Having a bank account makes it a lot easier and cheaper to pay bills. Most employers will only pay you through a bank account, and it’s safer than keeping lots of cash about the place.

So what sort of account?

Most bank accounts fall into three categories:

  • A basic account. You can deposit money into your account, get cash from an ATM and pay regular bills. You cannot overdraw and so you can avoid the risk of running up debts and incurring charges. They may be particularly suitable as a first account. You can find out more about basic accounts here
  • A current account. This is the most common. It does everything a basic account does but includes features like a cheque book and cheque guarantee card, a debit card (that allows you to buy things in shops and pay for them out of your current account) and the opportunity to negotiate an overdraft with your bank. Nobody has a right to an overdraft. Borrowing in this way costs money. If you become overdrawn without getting your bank’s agreement they might refuse cheques and direct debits and other payments.
  • A packaged account. Customers pay a monthly fee for packaged accounts in exchange for benefits like free international travel insurance, mobile phone cover, extended warranty on electrical items and vehicle breakdown cover. Many people find this and easier and cheaper way to combine payments for financial products they might ordinarily purchase separately at greater accumulative cost.

Is everyone entitled to open a bank account?

Anyone can apply to open a bank account, but occasionally some people may find it difficult to find a bank willing to accept them. Children under the age of around 15 will not normally be offered a cheque account, although savings accounts will be encouraged. If you have been taken to county court for non-payment of debts, or if you have been declared a bankrupt, you may not find it easy to open anything other than a basic or savings account.

What are my responsibilities in having a bank account?

Keep track of your money. Always make sure there is enough money in your account for the cheques you have written and any other payments, such as direct debits and standing orders.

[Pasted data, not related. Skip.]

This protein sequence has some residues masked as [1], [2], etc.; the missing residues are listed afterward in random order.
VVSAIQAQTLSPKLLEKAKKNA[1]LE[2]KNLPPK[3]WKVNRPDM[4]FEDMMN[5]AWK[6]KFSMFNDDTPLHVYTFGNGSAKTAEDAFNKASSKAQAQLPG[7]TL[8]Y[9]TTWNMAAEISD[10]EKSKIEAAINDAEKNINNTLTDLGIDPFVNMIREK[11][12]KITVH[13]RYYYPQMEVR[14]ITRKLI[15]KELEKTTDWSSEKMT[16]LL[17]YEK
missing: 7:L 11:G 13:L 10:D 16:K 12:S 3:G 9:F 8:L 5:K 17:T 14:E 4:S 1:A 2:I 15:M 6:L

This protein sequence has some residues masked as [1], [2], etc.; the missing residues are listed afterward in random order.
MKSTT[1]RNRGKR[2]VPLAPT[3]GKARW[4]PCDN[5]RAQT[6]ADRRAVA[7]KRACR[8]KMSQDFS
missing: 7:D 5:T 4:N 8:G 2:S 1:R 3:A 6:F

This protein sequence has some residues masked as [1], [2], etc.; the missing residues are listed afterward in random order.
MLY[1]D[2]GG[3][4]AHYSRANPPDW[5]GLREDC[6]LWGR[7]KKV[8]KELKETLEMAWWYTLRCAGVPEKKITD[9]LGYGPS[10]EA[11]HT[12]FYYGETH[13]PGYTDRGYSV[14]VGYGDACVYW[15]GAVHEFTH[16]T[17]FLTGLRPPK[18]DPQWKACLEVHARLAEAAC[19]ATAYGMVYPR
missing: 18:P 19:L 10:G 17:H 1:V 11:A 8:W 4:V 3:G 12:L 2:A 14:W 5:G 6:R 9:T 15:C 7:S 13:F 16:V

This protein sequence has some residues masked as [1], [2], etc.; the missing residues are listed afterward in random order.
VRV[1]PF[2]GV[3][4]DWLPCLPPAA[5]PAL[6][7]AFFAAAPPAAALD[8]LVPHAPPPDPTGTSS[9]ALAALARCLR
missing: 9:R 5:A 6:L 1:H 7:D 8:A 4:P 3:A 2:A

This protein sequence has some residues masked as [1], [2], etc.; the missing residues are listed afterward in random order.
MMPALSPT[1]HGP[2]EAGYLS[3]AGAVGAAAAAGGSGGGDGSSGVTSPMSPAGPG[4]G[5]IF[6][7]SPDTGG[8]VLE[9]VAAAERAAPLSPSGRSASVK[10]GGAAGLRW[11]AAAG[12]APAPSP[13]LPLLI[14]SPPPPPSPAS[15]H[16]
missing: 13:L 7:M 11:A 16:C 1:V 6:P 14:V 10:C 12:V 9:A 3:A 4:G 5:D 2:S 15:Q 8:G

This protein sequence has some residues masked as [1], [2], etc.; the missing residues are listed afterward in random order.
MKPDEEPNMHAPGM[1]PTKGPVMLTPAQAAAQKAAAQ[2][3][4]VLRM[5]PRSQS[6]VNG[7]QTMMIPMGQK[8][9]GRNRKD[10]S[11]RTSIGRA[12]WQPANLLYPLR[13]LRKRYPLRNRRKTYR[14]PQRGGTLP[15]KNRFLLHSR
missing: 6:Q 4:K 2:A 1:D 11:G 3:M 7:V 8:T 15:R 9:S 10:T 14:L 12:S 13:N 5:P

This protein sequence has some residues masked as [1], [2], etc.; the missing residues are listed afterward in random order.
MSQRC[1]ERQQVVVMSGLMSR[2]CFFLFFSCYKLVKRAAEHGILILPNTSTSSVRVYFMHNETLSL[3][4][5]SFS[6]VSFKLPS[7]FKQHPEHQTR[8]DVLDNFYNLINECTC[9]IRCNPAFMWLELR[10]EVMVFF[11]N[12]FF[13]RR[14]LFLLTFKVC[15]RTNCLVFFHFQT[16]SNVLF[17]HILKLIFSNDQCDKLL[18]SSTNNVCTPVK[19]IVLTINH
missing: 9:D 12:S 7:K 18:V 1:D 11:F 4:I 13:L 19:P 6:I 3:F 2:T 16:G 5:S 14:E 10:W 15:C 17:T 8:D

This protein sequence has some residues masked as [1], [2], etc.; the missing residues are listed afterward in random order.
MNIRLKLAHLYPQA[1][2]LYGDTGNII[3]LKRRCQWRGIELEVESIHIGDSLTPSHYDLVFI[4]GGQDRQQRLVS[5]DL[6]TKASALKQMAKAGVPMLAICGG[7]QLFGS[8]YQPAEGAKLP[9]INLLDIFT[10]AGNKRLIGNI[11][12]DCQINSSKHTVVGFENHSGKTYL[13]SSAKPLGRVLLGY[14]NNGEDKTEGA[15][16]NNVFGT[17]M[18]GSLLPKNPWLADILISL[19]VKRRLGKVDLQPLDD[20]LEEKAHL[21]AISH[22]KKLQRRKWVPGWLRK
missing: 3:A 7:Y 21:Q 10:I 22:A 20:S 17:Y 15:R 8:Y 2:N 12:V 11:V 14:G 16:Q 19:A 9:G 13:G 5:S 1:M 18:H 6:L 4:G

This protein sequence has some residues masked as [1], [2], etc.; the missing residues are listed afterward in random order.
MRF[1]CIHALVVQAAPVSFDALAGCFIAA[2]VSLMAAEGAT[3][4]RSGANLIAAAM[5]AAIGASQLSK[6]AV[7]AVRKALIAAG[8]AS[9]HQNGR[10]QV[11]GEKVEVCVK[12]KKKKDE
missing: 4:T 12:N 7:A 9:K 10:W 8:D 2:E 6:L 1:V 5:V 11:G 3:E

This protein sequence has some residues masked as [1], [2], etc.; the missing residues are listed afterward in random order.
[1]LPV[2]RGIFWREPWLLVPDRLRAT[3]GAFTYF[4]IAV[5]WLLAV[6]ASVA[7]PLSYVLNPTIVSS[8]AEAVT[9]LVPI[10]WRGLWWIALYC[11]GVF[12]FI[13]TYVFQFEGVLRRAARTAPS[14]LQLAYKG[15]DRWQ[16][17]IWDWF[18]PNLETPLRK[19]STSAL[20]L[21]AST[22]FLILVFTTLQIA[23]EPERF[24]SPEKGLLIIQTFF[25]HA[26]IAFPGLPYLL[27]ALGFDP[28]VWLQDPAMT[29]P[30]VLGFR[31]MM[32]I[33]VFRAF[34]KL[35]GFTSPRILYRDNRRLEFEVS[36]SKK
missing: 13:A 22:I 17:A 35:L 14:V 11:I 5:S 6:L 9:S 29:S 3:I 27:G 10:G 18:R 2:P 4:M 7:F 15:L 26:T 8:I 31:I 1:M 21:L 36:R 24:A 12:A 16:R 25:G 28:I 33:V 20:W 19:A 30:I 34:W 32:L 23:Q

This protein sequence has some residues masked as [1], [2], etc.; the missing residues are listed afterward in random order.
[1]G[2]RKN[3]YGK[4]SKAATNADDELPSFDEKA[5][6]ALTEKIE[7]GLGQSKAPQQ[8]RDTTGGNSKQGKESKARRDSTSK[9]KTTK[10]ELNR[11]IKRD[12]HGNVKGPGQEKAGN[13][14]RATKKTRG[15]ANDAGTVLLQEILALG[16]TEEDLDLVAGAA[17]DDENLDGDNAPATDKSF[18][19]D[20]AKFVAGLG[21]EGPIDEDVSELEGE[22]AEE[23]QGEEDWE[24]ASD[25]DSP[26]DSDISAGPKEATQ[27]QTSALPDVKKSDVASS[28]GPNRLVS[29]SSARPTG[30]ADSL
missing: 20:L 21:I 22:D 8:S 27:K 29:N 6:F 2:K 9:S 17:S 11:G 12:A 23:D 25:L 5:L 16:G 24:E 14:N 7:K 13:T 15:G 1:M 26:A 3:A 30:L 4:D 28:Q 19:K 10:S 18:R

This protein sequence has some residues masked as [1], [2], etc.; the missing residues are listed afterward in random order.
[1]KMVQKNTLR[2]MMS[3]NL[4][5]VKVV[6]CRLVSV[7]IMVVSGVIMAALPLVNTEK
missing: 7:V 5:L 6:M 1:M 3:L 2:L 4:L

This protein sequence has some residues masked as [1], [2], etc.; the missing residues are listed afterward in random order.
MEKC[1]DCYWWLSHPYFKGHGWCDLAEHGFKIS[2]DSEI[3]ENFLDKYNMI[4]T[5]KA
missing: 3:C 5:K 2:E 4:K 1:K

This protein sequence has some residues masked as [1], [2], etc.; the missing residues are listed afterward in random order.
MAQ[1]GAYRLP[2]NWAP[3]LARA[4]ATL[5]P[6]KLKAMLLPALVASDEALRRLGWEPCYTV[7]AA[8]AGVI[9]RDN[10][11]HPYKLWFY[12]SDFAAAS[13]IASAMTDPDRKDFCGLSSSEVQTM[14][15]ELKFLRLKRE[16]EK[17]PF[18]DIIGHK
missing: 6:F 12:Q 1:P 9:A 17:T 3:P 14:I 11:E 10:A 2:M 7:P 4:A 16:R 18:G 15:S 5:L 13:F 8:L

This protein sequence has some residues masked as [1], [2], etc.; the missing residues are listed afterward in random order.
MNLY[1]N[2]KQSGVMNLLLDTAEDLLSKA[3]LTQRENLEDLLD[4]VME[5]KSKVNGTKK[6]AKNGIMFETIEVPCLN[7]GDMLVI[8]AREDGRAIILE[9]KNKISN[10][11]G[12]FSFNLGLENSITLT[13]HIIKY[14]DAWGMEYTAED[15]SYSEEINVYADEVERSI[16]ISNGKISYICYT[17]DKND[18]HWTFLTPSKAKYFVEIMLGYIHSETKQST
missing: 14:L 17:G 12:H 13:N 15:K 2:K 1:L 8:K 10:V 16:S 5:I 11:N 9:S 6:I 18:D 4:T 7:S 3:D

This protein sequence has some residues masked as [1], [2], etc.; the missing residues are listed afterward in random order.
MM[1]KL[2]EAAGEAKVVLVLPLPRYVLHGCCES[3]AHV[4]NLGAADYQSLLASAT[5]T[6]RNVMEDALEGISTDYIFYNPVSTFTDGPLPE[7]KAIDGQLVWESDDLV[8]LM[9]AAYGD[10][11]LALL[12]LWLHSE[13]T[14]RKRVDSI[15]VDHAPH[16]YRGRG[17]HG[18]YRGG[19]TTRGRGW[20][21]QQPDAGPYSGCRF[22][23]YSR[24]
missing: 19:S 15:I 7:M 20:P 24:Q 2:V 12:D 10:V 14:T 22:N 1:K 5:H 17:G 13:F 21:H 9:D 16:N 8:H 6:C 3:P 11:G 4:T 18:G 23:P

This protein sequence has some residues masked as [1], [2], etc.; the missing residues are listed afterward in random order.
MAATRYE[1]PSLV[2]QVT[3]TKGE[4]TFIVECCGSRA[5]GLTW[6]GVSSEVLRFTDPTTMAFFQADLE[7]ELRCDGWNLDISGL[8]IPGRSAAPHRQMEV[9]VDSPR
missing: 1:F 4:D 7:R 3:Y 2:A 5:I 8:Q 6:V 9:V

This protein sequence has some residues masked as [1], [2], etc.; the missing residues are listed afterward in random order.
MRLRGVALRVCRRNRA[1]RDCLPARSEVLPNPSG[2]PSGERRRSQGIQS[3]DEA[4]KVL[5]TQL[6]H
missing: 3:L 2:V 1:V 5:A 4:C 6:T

If you think you are going to run out of money and need a temporary overdraft, contact your bank. Many providers will arrange this over the phone. Don’t assume that the bank will lend you the money – it belongs to other customers and they have a duty to ensure they lend it sensibly.

When you receive a bank statement, check it carefully to ensure that it is accurate. Mistakes are rare but can occur. Tell your bank immediately if you think something is wrong.

Report immediately to the bank any thefts or loss of cheque books or any cards.

What are the bank’s responsibilities to me?

The bank is bound by both the law and by the FCA Banking Conduct of Business Sourcebook (BCOBS) which explains how your account should operate.

Under BCOBS, banks have to provide certain standard information to you, usually at the time when you open an account. This information includes a written outline of the key features as well as the terms and conditions of the service. You should also receive a published tariff of charges, any cash machine/ ATM charges, any additional charges and interest. The bank should also be able to provide this information to you, on your request, at other times.

The bank must not disclose information about your account to anyone except you. The only exceptions allowed in law are where they are required to do so by law, if there is a public duty (e.g. trading with an enemy in wartime), it is in the interest of the bank (e.g. in court cases), or you have consented.

The bank must maintain the account accurately and not pay out money unless it is in accordance with the instructions you have given them.

Banks

Which bank?

Not all banks are alike and it certainly pays to shop around. Here are some tips on what to think about:

  • How much interest do they pay?
  • How close is a branch or cash machine to where you live, work or shop? What is the parking like or can I get there on public transport?
  • Does the bank allow you to use post offices to pay money in, pay bills and withdraw cash?
  • Do you have any particular needs, such as braille statements, and how good the bank is at meeting those needs?
  • Are there special services you will use a lot, such as sending money abroad? Take a look at the banks’ websites and see which bank you think is best.
  • Do you want a small overdraft facility, to cover temporary shortages and how much will the bank charge for this?
  • Does the bank subscribe to the Banking Code?

As all banks are different, some are better at certain services than others, so you may want to have an account with more than one bank. You could save with one bank, have a current or basic account with another and ask for a personal loan from a third, and it’s easy to set up standing orders to pay money from one account to another.

Don’t be afraid to ask bank staff about their products and services and especially about anything you do not understand. Some people find it useful to have a checklist of questions.